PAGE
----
In the Arctic, Reindeer Are Sustenance and a Sacred Presence

In the Arctic, Reindeer Are Sustenance and a Sacred Presence

The New York Times-Travel·2020-11-12 06:06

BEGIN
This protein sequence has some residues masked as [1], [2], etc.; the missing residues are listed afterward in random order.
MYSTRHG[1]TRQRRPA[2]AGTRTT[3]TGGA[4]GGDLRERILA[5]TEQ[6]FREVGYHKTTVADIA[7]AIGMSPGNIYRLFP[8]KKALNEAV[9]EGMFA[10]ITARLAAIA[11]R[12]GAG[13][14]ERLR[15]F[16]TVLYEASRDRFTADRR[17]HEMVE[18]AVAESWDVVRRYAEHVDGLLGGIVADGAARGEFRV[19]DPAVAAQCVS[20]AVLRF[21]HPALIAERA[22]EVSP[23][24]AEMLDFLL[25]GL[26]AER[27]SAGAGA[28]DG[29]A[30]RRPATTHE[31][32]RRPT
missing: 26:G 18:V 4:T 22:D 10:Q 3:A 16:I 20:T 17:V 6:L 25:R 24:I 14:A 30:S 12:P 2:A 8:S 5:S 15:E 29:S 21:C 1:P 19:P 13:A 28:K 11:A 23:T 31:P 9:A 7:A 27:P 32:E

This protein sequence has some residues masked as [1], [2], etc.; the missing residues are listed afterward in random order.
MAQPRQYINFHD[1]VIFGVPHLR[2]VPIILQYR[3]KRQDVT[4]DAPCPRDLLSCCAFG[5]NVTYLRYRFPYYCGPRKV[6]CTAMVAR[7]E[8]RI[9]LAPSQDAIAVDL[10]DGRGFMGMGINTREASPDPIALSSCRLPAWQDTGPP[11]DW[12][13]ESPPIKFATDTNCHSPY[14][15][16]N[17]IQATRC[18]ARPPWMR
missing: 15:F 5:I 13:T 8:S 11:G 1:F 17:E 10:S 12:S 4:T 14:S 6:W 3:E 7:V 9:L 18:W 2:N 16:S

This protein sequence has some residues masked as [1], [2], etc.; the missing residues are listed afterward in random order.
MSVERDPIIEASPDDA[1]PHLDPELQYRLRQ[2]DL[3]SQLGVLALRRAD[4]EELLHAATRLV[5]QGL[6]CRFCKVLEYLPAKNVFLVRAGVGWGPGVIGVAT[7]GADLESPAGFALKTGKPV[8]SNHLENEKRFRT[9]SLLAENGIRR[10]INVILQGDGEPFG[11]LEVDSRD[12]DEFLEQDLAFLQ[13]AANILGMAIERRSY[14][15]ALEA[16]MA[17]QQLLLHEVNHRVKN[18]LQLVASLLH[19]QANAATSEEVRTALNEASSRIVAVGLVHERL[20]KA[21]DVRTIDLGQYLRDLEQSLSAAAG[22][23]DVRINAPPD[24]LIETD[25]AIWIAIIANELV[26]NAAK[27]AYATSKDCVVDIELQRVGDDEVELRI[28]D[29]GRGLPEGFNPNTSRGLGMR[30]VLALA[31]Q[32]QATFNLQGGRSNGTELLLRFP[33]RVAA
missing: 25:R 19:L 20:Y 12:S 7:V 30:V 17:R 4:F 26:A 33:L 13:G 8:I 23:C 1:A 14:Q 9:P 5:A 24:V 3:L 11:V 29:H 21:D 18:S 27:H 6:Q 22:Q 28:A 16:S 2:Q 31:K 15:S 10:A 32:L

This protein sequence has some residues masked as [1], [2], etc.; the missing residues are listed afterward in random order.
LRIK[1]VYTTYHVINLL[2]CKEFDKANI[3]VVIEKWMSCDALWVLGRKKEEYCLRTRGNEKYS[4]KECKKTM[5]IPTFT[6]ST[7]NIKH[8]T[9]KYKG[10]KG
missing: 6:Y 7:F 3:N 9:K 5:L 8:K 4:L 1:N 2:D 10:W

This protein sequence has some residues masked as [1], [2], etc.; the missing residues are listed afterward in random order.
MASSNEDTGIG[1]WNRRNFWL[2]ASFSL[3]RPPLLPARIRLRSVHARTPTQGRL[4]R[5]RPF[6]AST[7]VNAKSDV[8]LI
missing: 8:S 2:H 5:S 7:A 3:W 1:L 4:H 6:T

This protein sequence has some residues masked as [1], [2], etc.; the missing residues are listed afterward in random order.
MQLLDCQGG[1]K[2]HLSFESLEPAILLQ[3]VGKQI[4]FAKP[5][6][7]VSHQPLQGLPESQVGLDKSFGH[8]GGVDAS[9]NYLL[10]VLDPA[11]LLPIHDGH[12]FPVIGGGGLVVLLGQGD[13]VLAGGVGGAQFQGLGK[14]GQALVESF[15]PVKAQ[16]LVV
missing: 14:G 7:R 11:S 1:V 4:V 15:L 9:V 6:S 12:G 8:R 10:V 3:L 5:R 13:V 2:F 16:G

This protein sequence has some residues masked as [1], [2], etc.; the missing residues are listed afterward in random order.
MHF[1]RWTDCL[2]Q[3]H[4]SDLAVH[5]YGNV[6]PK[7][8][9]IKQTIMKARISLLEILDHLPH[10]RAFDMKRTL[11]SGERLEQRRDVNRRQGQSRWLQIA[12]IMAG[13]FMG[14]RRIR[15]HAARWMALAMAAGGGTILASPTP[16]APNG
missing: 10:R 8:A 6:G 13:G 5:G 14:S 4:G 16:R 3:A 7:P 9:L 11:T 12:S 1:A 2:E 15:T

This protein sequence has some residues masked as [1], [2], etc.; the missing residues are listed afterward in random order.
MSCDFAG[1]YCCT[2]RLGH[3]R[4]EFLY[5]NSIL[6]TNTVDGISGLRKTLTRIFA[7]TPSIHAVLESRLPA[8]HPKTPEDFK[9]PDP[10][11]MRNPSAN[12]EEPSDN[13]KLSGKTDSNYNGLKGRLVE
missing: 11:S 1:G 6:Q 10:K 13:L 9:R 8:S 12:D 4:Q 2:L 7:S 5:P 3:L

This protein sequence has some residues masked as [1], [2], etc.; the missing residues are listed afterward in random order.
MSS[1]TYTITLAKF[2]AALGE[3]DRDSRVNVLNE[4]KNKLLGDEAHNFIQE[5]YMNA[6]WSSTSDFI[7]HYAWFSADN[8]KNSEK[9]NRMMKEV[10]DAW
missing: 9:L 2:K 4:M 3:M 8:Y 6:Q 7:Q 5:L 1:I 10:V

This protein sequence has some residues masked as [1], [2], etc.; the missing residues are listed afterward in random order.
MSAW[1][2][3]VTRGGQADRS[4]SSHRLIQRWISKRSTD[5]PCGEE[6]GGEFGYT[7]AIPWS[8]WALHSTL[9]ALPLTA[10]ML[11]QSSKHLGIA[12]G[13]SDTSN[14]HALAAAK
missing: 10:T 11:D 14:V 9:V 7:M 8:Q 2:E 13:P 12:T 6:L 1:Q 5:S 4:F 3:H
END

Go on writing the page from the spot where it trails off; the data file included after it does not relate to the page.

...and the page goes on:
IN NORTHERN SAMI, a language spoken in the uppermost reaches of Norway, Sweden and Finland, eallu is a herd, or more precisely, the herd — of reindeer, always, on whoselives the speakers depend. Between 400 and 500 words may be used to single out each animal within the herd, by coloring, girth, stance, stage of life, branching pattern of antlers, even temperament, from the truculent female who resists the rope (njirru) to the plodder whose hooves hardly leave the ground (slohtur) to the one that keeps its own counsel, hovering at the fringes (ravdaboazu). That this is poetic is incidental; it is knowledge first, essential to survive. Etymologically, “eallu” is kin, via the proto-Uralic root ela, to ealat, which encompasses both a pasture and the conditions that make it good for grazing, and to eallin: life, which the eallu and ealat make possible.

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